By Lucy Worsley
Walker & Company, $27.00, 350 pages
In the book, If Walls Could Talk: An Intimate History of the Home, author, historian and museum curator Lucy Worsley explores the fascinating social history of various customs and practices of life carried out within the private sphere of the home. Worsley starts with The Bedroom, where, until recently, most people entered the world, and continues on to The Bathroom, The Living Room, and The Kitchen. Each chapter discusses the history and evolution of various aspects of everyday life such as privacy (everyone slept in the same room), childbirth (a communal event), toilet paper (an ‘arsewisp’— a handful of straw), cluttered Victorian drawing rooms (the more ‘stuff’ displayed in a room, the better), and etymology (the word dessert derives from the French word desert, ‘the creation of absence’ of the main course followed by sweets). If Walls Could Talk is a companion book to the popular BBC television series of the same name. However, this book holds its own as a curious and thought-provoking read.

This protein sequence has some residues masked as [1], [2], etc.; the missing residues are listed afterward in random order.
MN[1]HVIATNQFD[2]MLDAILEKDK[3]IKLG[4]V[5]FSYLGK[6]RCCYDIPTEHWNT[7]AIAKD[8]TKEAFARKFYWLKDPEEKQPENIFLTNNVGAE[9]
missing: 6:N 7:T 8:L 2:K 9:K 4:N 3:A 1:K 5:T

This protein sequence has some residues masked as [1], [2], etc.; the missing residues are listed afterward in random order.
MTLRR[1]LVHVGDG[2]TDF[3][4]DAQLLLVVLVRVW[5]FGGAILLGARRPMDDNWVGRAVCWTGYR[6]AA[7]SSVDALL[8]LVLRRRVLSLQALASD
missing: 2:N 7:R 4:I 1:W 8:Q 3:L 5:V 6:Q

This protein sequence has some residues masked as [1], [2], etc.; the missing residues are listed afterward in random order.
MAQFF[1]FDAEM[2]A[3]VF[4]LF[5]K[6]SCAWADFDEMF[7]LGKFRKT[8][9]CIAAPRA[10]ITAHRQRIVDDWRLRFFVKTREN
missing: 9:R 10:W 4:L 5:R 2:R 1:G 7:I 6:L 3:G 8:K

Reviewed by Cheri Woods-Edwin
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